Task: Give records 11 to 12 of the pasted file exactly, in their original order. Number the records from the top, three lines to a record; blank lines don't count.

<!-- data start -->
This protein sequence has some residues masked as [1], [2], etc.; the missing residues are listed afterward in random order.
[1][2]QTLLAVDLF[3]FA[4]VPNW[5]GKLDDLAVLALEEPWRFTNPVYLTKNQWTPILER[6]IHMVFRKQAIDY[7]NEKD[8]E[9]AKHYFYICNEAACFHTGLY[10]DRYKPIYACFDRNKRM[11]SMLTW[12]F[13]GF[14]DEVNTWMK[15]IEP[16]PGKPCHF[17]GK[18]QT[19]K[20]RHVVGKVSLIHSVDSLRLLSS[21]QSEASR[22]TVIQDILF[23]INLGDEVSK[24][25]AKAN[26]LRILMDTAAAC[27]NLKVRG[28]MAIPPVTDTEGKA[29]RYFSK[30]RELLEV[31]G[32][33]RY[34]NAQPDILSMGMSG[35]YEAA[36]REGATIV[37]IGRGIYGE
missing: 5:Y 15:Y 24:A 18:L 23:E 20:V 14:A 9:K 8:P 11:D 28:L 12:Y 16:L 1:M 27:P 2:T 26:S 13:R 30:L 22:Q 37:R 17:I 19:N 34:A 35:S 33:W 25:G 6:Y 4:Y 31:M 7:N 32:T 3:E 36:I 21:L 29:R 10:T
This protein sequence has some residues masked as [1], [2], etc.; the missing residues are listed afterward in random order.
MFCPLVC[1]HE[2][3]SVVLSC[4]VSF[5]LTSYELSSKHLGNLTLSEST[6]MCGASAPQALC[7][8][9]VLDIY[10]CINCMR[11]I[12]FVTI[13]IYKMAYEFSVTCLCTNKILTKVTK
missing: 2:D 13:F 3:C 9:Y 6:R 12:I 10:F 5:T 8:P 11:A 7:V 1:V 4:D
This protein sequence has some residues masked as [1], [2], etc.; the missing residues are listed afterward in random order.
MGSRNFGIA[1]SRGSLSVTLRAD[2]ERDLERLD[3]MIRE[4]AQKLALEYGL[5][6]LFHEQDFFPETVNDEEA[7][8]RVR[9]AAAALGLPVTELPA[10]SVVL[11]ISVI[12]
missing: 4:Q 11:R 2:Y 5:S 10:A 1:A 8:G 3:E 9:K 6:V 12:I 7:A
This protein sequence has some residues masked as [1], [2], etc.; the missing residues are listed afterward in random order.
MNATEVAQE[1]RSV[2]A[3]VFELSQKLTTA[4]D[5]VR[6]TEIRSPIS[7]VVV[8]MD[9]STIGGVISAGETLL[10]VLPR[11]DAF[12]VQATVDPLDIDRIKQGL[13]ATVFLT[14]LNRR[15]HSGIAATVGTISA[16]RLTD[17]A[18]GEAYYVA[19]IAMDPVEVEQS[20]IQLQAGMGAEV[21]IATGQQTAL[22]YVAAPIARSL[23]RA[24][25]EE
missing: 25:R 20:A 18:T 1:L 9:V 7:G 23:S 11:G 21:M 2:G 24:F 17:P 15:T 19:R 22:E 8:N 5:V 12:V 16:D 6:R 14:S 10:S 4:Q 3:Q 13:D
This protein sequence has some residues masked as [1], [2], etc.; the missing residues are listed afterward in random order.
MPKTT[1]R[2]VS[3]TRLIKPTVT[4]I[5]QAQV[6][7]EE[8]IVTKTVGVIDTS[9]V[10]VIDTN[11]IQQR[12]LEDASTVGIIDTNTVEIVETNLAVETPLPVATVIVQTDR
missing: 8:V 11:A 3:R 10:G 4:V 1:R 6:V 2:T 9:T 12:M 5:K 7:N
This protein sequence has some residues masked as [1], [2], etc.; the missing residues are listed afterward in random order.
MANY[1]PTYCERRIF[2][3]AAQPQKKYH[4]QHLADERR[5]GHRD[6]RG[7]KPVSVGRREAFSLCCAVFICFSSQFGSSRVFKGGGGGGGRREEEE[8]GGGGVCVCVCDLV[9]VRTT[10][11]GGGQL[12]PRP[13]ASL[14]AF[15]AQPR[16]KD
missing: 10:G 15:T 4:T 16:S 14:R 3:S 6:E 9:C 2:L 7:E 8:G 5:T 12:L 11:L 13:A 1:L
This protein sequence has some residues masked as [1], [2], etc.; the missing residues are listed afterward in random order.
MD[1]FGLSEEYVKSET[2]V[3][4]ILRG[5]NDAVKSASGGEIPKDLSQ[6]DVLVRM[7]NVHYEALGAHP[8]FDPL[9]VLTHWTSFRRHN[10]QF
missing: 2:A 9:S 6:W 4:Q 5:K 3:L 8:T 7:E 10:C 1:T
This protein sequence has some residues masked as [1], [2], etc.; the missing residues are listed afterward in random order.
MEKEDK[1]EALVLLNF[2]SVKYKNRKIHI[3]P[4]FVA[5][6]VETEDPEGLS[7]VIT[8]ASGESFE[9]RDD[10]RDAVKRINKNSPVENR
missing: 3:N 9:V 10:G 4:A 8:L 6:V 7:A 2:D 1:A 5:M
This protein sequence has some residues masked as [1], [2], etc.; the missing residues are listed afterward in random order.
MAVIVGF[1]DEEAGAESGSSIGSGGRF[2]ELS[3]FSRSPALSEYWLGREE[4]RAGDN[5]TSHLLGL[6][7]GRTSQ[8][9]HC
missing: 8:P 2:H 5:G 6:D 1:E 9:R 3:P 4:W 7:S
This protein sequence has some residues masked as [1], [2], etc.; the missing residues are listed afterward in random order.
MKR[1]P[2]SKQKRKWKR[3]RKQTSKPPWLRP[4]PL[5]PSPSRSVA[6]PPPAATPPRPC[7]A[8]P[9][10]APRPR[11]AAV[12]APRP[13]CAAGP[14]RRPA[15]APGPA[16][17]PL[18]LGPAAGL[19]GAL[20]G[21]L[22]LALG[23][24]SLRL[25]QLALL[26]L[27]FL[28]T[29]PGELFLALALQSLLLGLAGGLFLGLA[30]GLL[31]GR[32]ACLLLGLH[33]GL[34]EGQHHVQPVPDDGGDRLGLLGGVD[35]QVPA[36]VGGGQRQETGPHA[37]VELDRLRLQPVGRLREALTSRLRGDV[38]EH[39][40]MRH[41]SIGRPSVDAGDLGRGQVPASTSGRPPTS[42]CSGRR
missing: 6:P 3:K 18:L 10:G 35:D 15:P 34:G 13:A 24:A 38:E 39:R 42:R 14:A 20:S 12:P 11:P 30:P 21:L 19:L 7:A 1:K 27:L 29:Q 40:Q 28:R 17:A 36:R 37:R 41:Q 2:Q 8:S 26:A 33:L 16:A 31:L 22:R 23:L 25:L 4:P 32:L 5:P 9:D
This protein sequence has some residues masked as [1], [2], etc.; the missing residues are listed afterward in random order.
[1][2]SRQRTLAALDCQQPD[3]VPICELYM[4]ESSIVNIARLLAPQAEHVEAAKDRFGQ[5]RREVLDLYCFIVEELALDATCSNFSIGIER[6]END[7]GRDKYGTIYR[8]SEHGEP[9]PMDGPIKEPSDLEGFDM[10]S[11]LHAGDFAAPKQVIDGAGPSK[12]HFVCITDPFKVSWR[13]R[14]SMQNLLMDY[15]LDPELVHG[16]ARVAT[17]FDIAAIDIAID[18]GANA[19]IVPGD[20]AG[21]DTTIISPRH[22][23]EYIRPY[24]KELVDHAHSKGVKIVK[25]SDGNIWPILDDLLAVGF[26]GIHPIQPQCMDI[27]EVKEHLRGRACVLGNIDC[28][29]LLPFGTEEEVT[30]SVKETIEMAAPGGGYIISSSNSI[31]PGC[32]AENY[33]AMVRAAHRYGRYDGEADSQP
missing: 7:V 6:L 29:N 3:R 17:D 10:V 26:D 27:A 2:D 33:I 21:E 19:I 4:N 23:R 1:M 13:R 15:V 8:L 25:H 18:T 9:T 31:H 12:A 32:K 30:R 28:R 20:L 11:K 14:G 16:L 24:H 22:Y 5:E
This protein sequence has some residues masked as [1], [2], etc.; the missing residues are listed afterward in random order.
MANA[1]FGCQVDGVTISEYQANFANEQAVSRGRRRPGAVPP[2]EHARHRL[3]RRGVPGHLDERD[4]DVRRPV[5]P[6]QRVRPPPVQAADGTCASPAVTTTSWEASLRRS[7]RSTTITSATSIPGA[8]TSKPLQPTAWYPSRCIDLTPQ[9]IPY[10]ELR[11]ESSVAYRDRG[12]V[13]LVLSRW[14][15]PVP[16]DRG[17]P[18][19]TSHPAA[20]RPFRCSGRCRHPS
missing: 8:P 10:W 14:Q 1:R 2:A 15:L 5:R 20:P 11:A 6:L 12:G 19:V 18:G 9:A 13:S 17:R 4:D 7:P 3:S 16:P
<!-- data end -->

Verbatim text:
This protein sequence has some residues masked as [1], [2], etc.; the missing residues are listed afterward in random order.
[1][2]SRQRTLAALDCQQPD[3]VPICELYM[4]ESSIVNIARLLAPQAEHVEAAKDRFGQ[5]RREVLDLYCFIVEELALDATCSNFSIGIER[6]END[7]GRDKYGTIYR[8]SEHGEP[9]PMDGPIKEPSDLEGFDM[10]S[11]LHAGDFAAPKQVIDGAGPSK[12]HFVCITDPFKVSWR[13]R[14]SMQNLLMDY[15]LDPELVHG[16]ARVAT[17]FDIAAIDIAID[18]GANA[19]IVPGD[20]AG[21]DTTIISPRH[22][23]EYIRPY[24]KELVDHAHSKGVKIVK[25]SDGNIWPILDDLLAVGF[26]GIHPIQPQCMDI[27]EVKEHLRGRACVLGNIDC[28][29]LLPFGTEEEVT[30]SVKETIEMAAPGGGYIISSSNSI[31]PGC[32]AENY[33]AMVRAAHRYGRYDGEADSQP
missing: 7:V 6:L 29:N 3:R 17:D 10:V 26:D 27:A 2:D 33:I 21:E 19:I 4:N 23:R 1:M 13:R 15:V 8:L 25:H 18:T 9:T 31:H 12:A 32:K 30:R 28:R 20:L 11:K 14:G 16:L 24:H 22:Y 5:E
This protein sequence has some residues masked as [1], [2], etc.; the missing residues are listed afterward in random order.
MANA[1]FGCQVDGVTISEYQANFANEQAVSRGRRRPGAVPP[2]EHARHRL[3]RRGVPGHLDERD[4]DVRRPV[5]P[6]QRVRPPPVQAADGTCASPAVTTTSWEASLRRS[7]RSTTITSATSIPGA[8]TSKPLQPTAWYPSRCIDLTPQ[9]IPY[10]ELR[11]ESSVAYRDRG[12]V[13]LVLSRW[14][15]PVP[16]DRG[17]P[18][19]TSHPAA[20]RPFRCSGRCRHPS
missing: 8:P 10:W 14:Q 1:R 2:A 15:L 5:R 20:P 11:A 6:L 12:G 19:V 18:G 9:A 13:S 17:R 4:D 7:P 3:S 16:P